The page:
Munson-Williams-Proctor Arts Institute | WAMC

Munson-Williams-Proctor Arts Institute

Sabrina Gschwandtner, American (born 1977) Elizabeth Keckley Diamond, 2014 16mm polyester film, polyester thread, and lithographic ink in a light box, 15 7/8 × 16 13/16 × 3 1/16in. Museum Purchase, 2017.19
https://www.mwpai.org/

The new exhibition “Celebrating Suffrage” at the Munson-Williams-Proctor Arts Institute in Utica, New York marks the 100-year anniversary of Congress’s ratification of women’s suffrage, the right for American women to vote in all government elections.

Women found unique creative outlets before and after they were officially recognized as full citizens of the United States. This exhibition explores the role of art as a vehicle for women, as individuals or in groups, to reflect, reform, or challenge social beliefs and political practices of their era.

“Celebrating Suffrage” examines how women created their place within the larger art community, adding an important vision that has often been overlooked or undervalued. This anniversary presents the opportunity to celebrate the contributions to subject matter, materials, and means of expression that women have made to the visual arts in the United States.

Miranda Hofelt is Curator of 19th-Century American Art at MWPAI.

Munson-Williams-Proctor Arts Institute is a fine arts center in Utica, New York dedicated to serving diverse audiences by advancing the appreciation, understanding, and enjoyment of the arts.

The art institute aims to promote interest and participation in the arts and stimulate artistic self-expression and personal creativity. MWPAI continues to assume a leadership and advocacy role for the arts in Utica, NY.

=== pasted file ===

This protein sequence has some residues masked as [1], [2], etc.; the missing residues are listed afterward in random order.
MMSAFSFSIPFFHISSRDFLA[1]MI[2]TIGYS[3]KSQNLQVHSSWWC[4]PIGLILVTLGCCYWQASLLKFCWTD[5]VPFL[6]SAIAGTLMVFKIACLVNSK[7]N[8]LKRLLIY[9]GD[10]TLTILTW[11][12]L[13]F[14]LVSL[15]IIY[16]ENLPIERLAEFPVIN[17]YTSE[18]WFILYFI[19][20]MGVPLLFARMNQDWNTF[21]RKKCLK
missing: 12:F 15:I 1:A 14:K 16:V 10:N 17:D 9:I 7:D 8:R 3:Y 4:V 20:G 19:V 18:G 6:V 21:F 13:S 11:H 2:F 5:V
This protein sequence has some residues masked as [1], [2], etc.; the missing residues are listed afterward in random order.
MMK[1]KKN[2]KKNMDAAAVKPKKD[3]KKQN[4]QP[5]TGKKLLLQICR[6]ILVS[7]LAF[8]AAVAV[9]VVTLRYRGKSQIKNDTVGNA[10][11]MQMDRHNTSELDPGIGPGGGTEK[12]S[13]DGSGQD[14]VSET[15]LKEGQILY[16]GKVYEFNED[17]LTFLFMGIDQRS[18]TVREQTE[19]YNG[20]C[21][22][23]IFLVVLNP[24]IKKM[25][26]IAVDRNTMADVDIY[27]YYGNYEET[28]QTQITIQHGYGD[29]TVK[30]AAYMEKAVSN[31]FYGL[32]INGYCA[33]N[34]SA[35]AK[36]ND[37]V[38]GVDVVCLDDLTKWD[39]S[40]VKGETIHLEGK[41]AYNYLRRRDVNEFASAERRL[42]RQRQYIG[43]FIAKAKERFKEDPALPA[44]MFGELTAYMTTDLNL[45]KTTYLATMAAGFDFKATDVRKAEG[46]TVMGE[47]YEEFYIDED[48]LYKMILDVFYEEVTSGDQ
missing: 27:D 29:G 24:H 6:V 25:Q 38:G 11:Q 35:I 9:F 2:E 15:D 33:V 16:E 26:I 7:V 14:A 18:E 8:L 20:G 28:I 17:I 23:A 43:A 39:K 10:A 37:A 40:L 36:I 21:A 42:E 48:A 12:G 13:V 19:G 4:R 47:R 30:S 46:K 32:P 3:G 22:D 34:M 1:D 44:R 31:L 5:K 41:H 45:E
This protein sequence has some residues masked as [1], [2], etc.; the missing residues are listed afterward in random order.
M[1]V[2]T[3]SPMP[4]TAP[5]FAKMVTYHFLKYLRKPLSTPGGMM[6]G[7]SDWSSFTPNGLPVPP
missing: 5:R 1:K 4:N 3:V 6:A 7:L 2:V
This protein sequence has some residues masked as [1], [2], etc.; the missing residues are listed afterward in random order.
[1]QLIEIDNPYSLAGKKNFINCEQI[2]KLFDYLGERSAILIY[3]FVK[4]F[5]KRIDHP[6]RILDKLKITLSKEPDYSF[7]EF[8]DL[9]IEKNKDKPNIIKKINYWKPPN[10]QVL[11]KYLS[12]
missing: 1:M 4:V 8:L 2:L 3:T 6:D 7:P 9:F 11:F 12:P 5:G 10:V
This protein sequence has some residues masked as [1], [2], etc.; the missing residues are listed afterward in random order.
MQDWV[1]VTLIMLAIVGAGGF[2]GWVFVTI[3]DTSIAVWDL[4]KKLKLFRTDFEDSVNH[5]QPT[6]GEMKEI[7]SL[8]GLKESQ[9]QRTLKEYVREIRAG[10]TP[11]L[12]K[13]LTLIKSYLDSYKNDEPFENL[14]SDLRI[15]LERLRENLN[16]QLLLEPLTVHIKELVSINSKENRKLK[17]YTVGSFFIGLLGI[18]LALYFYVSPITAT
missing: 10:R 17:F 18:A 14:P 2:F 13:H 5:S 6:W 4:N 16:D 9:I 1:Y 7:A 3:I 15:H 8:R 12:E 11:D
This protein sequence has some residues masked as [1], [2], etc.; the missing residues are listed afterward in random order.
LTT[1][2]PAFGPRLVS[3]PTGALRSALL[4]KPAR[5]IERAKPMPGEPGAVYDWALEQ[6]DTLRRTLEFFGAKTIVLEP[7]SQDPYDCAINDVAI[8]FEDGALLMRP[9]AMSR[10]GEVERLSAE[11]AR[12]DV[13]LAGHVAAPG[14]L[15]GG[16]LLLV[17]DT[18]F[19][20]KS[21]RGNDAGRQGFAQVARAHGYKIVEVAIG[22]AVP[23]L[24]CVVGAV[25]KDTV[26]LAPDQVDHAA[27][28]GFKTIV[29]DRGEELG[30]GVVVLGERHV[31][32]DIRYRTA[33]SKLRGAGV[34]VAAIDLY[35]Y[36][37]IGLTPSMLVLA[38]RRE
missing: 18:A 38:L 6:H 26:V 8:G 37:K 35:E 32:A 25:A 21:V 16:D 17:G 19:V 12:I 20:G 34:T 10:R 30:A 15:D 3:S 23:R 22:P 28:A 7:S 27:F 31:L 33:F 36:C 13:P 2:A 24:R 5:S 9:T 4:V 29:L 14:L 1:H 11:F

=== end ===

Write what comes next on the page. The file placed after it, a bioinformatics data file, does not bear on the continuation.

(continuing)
Founded in 1919, the institute is celebrating its 100th Anniversary and to tell us more we welcome Institute President and CEO Anna D'Ambrosio.

The exhibit, “Louis Comfort Tiffany: Treasures from the Driehaus Collection,” is now open at Munson-Williams-Proctor Arts Institute Museum of Art in Utica and features more than 60 artworks, spanning more than 30 years of Tiffany’s prolific career.

The exhibition focuses on Tiffany’s brilliant stained-glass windows, iridescent floral vases, shimmering lamps, and accessories highlighting masterworks never before presented in a comprehensive exhibition.

Tiffany was one of America’s preeminent designers of decorative arts and interiors. Under his artistic direction and using enamels, metalwork, precious stones, wood, ceramics, and, of course, glass, the artisans employed at Tiffany Studios fashioned beautiful objects for public commissions and private residences.

Institute President and CEO Anna D'Ambrosio joins us.

The great achievements of North America’s first artists are celebrated in the Munson-Williams-Proctor Arts Institute exhibition “American Indian Art from Fenimore Art Museum: The Thaw Collection.”

The exhibition, on view through December 30, demonstrates the long-standing excellence of the aesthetic traditions of North America’s native peoples. Spanning the continent from the first millennium to the 20th century, the exhibition of more than 35 exceptional objects showcases masterpieces in various media: sculpture, painting, drawing, basketry, textiles, ceramics, and the decorative arts.